Category: Residential Transactions



An ejectment action can be a useful tool to help a client recover real estate when another party is wrongfully in possession.  Ejectment is based in statutory law.  See 735 ILCS 5/6-101, et seq.

A complaint for ejectment must contain certain allegations.  735 ILCS 5/6-109.  Plaintiff must plead that 1) he had possession of the premises after obtaining legal title, 2) defendant subsequently took possession of the premises, 3) at present, defendant continues to unlawfully hold possession from the plaintiff, and any damages suffered by plaintiff as a result of the ejectment, which could even be a nominal sum.  Id.

The complaint must also describe the property with sufficient certainty.  735 ILCS 5/6-110.  This may be as simple as the property’s common address.  However, it is probably safer to include the property’s legal description and parcel identification number.  At least one older Illinois case held that a legal description was sufficient to identify the property.  See Parr v. Horn, 38 Ill. 226 (1865).

Other Illinois case law on ejectment has stated that a “a plaintiff in ejectment must recover on the strength of his own title rather than the weakness of his adversary’s title.”  Bulatovic v. Dobritchanin, 252 Ill.App.3d 122, 128-29 (1st Dist. 1993).  In other words, plaintiff’s interest must be “higher and better” than that of defendant.  Whitham v. Ellsworth, 259 Ill. 243, 246 (1913).

The best way for plaintiff to prove an interest in the property may be with a recorded conveyance.  Bulatovic, 252 Ill.App.3d at 128.  Bulatovic states that the plaintiff “must show proof of title under a deed sufficient to entitle him to possession.”  Id.  However, the ejectment statute provides for an action brought by an heir or legatee.  735 ILCS 5/6-102.  So, it is at least necessary for the plaintiff to show a link between himself and the holder of the property’s legal title.  Department of Conservation ex rel. People v. Fairless, 273 Ill.App.3d 705, 711 (5th Dist. 1995).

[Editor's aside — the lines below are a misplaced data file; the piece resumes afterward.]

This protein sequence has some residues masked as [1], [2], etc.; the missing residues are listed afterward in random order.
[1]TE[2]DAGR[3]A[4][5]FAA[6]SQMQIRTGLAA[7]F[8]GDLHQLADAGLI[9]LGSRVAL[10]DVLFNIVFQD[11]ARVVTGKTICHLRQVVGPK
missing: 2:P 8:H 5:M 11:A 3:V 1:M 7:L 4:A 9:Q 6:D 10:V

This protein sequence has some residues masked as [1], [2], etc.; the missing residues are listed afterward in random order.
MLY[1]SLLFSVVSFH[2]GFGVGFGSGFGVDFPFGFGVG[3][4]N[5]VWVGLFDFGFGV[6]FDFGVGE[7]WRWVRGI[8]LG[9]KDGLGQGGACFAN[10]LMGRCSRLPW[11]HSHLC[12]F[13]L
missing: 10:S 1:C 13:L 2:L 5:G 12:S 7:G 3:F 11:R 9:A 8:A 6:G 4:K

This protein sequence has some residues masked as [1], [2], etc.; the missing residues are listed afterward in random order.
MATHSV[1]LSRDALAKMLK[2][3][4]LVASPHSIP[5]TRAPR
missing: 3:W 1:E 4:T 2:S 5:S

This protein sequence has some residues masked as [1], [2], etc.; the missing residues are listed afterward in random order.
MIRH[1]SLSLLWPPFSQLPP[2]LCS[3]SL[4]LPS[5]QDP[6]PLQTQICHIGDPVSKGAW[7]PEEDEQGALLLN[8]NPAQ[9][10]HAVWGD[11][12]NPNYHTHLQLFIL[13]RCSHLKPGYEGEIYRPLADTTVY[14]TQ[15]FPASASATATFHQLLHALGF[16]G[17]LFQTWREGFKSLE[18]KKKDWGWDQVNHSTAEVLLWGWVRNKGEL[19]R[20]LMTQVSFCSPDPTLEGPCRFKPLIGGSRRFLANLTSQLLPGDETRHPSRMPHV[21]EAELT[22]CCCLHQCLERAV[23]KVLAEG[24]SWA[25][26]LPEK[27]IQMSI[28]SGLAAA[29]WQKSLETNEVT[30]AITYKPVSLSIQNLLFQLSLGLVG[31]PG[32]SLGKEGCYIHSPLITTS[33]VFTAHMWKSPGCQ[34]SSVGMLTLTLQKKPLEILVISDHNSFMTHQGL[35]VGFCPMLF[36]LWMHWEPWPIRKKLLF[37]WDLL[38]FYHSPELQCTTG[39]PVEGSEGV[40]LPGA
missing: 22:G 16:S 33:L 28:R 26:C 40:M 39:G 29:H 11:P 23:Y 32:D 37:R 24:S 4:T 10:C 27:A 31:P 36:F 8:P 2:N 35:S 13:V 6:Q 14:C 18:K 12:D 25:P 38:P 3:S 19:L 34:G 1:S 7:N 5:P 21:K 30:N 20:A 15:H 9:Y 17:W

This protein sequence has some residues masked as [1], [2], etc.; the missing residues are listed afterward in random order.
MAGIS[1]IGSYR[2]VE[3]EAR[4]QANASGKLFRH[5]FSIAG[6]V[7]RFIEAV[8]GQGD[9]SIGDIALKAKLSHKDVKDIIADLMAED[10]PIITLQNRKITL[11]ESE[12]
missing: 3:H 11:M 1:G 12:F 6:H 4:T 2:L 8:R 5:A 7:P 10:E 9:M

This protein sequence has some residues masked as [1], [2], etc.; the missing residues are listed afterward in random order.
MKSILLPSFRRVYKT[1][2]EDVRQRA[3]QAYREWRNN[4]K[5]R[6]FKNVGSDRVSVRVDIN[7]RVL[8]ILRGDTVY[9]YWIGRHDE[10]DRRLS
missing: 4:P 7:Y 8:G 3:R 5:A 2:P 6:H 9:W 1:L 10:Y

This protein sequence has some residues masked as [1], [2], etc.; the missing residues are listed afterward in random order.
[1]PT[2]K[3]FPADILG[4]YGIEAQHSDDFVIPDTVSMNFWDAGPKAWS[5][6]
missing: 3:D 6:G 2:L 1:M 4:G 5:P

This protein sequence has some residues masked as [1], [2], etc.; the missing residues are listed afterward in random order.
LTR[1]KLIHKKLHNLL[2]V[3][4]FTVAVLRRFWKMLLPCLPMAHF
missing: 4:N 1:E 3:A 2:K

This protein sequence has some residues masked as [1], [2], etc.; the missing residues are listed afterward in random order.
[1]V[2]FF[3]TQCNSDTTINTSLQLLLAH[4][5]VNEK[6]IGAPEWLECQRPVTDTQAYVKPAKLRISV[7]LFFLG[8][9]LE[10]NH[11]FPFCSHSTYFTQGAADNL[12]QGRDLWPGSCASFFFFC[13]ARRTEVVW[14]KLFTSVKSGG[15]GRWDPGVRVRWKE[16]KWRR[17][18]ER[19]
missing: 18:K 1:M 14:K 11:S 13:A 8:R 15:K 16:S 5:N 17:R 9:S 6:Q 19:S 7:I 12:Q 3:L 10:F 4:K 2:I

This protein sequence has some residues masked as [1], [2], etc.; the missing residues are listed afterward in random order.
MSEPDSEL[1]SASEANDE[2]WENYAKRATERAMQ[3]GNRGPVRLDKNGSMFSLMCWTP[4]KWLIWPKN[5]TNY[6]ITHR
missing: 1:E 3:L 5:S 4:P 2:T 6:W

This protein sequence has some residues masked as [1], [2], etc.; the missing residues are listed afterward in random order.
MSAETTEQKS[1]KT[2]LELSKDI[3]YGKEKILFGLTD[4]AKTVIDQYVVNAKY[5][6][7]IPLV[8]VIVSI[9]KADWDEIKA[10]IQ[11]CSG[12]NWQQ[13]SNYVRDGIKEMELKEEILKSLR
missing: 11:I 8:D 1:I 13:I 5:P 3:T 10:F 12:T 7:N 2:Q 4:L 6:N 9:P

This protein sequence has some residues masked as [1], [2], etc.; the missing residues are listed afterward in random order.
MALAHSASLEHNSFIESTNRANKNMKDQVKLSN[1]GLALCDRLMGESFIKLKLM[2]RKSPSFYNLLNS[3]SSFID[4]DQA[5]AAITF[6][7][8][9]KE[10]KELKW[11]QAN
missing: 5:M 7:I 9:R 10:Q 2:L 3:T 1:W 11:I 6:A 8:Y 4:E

As far as proof of defendant’s possession, it is not necessary for the plaintiff to prove this element for ejectment unless the defendant files a verified answer that specifically denies possession.  735 ICLS 5/6-118.

Note that ejectment can apply to defendant’s unauthorized possession of an entire parcel of property, or only a portion of the parcel.  See Tatham v. Fields, 2013 IL App (5th) 130179-U.

In Tatham, plaintiff permitted defendant to put a temporary boat lift on plaintiff’s property, but specifically prohibited defendant from installing the lift as a permanent structure.  Id. at ¶ 10.  Despite this instruction, defendant upgraded the boat lift to become permanent.  Id. at ¶ 11.  Plaintiff demanded that defendant remove the structure from his property.  Id. at ¶ 13.  Defendant refused and plaintiff filed an ejectment action to remove defendant’s possession from that portion of plaintiff’s property.  Id. at 4.  The court granted plaintiff’s ejectment request.  Id. at ¶ 33.

Although grounded in statutory law, there are a number of Illinois cases related to ejectment that further interpret the ejectment statute and provide guidance for an attorney looking to successfully plead and prove an ejectment action.

For additional reading on ejectment actions see:

Cree Development Corp. v. Mid-America Advertising Co., 294 Ill.App.3d 324 (5th Dist. 1997);

Parks v. Parks, 2019 IL App (3d) 170845;

Dagit v. Childerson, 391 Ill. 611 (1945).


Law Office of Andrew Szocka, P.C. can be contacted online or by phone at (815) 455-8430.




If you are an individual who owns real estate in Illinois, you may have questions about how your ownership is classified under Illinois law.  Illinois has many categories of land ownership, and each may have advantages or disadvantages depending on your situation.

The most common types of real estate ownership are 1) Individually, 2) Tenants in Common, 3) Joint Tenants, 4) Tenants by the Entirety, and 5) in a Trust.